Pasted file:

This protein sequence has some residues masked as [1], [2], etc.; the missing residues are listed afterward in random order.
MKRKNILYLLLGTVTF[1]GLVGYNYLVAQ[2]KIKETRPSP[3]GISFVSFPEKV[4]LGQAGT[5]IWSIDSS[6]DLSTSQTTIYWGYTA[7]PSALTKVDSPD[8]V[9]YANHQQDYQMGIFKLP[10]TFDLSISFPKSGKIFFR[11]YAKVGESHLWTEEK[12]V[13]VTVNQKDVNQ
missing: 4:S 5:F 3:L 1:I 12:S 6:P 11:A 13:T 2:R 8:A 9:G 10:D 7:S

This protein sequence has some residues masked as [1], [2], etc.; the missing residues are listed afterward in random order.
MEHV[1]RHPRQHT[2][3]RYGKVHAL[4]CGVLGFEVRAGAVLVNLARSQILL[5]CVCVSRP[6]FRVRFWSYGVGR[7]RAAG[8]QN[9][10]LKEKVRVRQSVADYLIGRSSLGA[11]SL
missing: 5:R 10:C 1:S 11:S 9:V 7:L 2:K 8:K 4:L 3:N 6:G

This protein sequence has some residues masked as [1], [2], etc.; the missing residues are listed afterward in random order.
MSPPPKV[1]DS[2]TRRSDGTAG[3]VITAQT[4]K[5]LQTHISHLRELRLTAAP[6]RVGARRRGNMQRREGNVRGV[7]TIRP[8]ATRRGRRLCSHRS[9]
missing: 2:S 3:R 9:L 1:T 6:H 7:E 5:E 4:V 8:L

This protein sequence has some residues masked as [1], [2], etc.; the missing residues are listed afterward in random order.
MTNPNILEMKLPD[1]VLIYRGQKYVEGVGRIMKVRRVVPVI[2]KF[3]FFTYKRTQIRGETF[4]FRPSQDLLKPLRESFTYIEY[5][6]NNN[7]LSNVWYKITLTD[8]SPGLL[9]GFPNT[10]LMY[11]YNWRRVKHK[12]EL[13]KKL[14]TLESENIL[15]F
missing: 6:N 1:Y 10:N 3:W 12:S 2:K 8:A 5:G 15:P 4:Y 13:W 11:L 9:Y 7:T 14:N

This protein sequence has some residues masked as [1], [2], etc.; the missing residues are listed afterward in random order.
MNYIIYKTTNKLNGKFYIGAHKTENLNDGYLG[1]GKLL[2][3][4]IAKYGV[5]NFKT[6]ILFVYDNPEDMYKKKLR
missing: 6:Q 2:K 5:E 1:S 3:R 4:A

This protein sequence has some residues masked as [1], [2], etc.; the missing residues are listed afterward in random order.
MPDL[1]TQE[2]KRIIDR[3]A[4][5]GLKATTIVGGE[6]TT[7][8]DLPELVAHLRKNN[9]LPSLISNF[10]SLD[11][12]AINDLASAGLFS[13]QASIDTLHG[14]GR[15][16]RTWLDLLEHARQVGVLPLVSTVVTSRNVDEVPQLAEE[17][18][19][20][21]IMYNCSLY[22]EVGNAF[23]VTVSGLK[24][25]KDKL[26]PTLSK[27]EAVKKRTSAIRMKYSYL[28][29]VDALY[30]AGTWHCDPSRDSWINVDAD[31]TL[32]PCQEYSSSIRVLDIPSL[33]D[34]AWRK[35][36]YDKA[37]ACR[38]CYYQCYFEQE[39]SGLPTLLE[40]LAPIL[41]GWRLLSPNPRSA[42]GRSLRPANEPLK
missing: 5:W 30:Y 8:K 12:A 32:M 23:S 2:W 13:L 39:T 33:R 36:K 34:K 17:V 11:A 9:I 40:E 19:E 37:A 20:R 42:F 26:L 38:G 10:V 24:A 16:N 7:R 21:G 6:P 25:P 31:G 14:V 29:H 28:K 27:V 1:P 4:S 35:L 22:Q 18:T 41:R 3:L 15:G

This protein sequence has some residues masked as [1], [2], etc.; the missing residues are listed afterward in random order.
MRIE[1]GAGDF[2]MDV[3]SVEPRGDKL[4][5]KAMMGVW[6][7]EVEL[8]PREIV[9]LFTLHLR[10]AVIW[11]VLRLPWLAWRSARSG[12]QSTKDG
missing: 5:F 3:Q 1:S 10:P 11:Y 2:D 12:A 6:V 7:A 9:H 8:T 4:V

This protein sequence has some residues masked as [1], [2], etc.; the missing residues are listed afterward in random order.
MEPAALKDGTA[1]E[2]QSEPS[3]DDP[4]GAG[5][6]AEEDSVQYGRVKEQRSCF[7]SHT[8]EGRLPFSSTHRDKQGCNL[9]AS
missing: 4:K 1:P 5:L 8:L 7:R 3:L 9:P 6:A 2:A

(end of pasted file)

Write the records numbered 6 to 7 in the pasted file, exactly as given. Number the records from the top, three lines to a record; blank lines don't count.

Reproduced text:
This protein sequence has some residues masked as [1], [2], etc.; the missing residues are listed afterward in random order.
MPDL[1]TQE[2]KRIIDR[3]A[4][5]GLKATTIVGGE[6]TT[7][8]DLPELVAHLRKNN[9]LPSLISNF[10]SLD[11][12]AINDLASAGLFS[13]QASIDTLHG[14]GR[15][16]RTWLDLLEHARQVGVLPLVSTVVTSRNVDEVPQLAEE[17][18][19][20][21]IMYNCSLY[22]EVGNAF[23]VTVSGLK[24][25]KDKL[26]PTLSK[27]EAVKKRTSAIRMKYSYL[28][29]VDALY[30]AGTWHCDPSRDSWINVDAD[31]TL[32]PCQEYSSSIRVLDIPSL[33]D[34]AWRK[35][36]YDKA[37]ACR[38]CYYQCYFEQE[39]SGLPTLLE[40]LAPIL[41]GWRLLSPNPRSA[42]GRSLRPANEPLK
missing: 5:W 30:Y 8:K 12:A 32:M 23:S 2:W 13:L 39:T 33:R 36:K 34:K 17:V 11:A 9:I 40:E 19:E 37:A 20:R 42:F 26:L 38:G 10:V 24:A 16:N 7:R 21:G 6:P 25:P 31:G 14:V 29:H 28:K 27:V 1:P 4:S 35:L 22:Q 18:T 41:R 3:L 15:G

This protein sequence has some residues masked as [1], [2], etc.; the missing residues are listed afterward in random order.
MRIE[1]GAGDF[2]MDV[3]SVEPRGDKL[4][5]KAMMGVW[6][7]EVEL[8]PREIV[9]LFTLHLR[10]AVIW[11]VLRLPWLAWRSARSG[12]QSTKDG
missing: 5:F 3:Q 1:S 10:P 11:Y 2:D 12:A 6:V 7:A 9:H 8:T 4:V